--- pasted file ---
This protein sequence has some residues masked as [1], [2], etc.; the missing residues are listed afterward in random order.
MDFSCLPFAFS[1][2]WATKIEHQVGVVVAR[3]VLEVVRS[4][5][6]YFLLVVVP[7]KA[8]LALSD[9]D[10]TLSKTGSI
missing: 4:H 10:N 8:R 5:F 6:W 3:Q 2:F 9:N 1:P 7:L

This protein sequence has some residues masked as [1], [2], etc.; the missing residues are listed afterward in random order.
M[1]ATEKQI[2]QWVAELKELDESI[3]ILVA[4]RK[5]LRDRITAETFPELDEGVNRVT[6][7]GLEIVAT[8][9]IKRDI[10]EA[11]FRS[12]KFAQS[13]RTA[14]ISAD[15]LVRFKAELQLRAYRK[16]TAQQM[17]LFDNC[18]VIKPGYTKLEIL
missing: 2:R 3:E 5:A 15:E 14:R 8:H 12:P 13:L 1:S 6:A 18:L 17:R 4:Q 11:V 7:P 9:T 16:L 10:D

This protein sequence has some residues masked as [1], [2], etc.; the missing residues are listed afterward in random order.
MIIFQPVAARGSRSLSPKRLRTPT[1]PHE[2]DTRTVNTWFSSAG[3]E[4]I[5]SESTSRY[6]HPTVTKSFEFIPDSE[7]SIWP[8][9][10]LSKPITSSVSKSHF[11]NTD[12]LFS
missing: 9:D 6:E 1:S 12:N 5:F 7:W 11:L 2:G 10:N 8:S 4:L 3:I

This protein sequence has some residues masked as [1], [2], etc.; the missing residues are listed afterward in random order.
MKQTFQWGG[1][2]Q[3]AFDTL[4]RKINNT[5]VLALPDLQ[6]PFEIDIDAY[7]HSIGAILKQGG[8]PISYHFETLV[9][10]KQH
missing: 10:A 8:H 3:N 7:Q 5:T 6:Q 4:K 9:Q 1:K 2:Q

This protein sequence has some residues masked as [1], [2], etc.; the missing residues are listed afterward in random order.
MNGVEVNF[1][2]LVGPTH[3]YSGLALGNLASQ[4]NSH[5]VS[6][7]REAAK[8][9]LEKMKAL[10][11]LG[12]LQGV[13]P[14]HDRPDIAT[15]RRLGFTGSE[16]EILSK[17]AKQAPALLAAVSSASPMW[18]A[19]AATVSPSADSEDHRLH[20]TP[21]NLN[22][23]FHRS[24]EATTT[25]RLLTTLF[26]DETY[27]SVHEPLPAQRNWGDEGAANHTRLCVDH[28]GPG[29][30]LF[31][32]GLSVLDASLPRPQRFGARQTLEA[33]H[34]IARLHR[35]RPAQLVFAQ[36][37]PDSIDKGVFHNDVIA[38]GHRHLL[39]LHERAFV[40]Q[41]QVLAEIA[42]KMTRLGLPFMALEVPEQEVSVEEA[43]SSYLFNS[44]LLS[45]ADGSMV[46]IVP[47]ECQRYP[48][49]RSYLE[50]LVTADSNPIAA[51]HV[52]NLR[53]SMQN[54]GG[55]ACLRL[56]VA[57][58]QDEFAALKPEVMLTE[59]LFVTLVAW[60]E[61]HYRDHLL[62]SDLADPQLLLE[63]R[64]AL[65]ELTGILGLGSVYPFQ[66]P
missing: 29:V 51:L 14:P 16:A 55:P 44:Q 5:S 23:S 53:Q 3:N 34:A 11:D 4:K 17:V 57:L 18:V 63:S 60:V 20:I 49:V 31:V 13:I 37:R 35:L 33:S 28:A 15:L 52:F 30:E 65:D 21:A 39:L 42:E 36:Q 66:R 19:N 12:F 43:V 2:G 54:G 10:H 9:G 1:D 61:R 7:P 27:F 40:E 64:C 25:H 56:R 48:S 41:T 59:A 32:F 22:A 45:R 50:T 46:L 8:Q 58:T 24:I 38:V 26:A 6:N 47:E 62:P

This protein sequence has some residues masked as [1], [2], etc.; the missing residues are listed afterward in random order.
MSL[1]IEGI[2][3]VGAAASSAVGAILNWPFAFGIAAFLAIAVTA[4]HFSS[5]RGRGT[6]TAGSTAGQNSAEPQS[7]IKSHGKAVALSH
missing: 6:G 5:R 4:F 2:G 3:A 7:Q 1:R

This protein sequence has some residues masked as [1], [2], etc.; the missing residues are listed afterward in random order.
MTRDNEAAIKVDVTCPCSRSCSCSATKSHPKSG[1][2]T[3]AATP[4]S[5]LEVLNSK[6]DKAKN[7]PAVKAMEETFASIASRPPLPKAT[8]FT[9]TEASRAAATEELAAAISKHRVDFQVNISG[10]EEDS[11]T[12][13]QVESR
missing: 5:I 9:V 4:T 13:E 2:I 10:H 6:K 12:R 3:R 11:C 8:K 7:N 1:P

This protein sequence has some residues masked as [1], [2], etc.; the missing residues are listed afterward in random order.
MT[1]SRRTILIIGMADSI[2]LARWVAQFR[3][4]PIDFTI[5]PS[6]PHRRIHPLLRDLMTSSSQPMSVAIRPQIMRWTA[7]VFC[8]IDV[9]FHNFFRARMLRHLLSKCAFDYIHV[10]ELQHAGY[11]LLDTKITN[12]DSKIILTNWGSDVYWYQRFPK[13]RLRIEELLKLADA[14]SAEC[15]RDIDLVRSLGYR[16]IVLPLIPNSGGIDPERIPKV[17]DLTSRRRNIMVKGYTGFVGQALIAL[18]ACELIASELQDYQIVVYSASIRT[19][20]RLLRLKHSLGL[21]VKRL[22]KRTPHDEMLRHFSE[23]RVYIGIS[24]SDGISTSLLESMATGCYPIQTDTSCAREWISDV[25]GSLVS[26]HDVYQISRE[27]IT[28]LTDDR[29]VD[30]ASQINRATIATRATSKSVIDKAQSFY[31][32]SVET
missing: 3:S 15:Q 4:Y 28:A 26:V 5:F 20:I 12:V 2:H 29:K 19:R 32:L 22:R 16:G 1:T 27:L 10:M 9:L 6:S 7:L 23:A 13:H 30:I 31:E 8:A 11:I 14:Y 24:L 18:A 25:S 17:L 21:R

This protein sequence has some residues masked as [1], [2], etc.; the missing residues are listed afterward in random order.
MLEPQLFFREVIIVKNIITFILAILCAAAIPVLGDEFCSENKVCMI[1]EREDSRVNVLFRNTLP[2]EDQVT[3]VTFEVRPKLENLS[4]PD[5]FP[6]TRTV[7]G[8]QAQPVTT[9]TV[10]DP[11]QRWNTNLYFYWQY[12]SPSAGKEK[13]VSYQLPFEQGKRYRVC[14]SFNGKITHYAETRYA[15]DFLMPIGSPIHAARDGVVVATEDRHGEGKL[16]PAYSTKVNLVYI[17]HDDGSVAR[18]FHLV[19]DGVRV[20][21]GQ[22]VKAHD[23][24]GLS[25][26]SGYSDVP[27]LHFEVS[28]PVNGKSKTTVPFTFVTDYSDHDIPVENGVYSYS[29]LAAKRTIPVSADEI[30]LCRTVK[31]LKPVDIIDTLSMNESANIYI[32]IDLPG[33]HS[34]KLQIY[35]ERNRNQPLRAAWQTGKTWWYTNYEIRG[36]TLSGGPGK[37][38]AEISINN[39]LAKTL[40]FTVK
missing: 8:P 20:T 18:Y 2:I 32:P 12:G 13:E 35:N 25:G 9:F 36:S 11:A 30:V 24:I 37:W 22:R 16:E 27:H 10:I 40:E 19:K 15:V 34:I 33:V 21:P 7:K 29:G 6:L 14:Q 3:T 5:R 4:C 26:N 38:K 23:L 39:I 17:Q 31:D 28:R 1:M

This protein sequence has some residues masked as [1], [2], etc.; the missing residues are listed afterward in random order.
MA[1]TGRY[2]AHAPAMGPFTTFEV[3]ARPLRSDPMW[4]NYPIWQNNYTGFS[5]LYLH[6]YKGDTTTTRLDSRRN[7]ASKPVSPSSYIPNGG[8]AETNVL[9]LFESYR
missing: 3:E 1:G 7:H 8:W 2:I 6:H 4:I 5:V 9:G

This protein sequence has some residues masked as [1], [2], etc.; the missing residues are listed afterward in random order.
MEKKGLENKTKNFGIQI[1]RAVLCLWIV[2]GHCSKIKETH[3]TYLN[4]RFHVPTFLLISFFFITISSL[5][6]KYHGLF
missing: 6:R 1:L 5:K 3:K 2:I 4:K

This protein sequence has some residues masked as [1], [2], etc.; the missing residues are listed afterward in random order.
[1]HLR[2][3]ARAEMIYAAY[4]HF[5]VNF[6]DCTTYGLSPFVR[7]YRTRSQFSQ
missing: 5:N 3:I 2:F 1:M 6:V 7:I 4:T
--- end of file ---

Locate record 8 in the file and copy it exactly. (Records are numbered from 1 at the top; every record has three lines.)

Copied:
This protein sequence has some residues masked as [1], [2], etc.; the missing residues are listed afterward in random order.
MT[1]SRRTILIIGMADSI[2]LARWVAQFR[3][4]PIDFTI[5]PS[6]PHRRIHPLLRDLMTSSSQPMSVAIRPQIMRWTA[7]VFC[8]IDV[9]FHNFFRARMLRHLLSKCAFDYIHV[10]ELQHAGY[11]LLDTKITN[12]DSKIILTNWGSDVYWYQRFPK[13]RLRIEELLKLADA[14]SAEC[15]RDIDLVRSLGYR[16]IVLPLIPNSGGIDPERIPKV[17]DLTSRRRNIMVKGYTGFVGQALIAL[18]ACELIASELQDYQIVVYSASIRT[19][20]RLLRLKHSLGL[21]VKRL[22]KRTPHDEMLRHFSE[23]RVYIGIS[24]SDGISTSLLESMATGCYPIQTDTSCAREWISDV[25]GSLVS[26]HDVYQISRE[27]IT[28]LTDDR[29]VD[30]ASQINRATIATRATSKSVIDKAQSFY[31][32]SVET
missing: 3:S 15:Q 4:Y 28:A 26:V 5:F 20:I 12:V 2:H 29:K 19:R 32:L 22:R 16:G 1:T 27:L 10:M 9:L 6:S 7:L 23:A 13:H 30:I 31:E 8:A 11:I 14:Y 24:L 18:A 25:S 17:L 21:R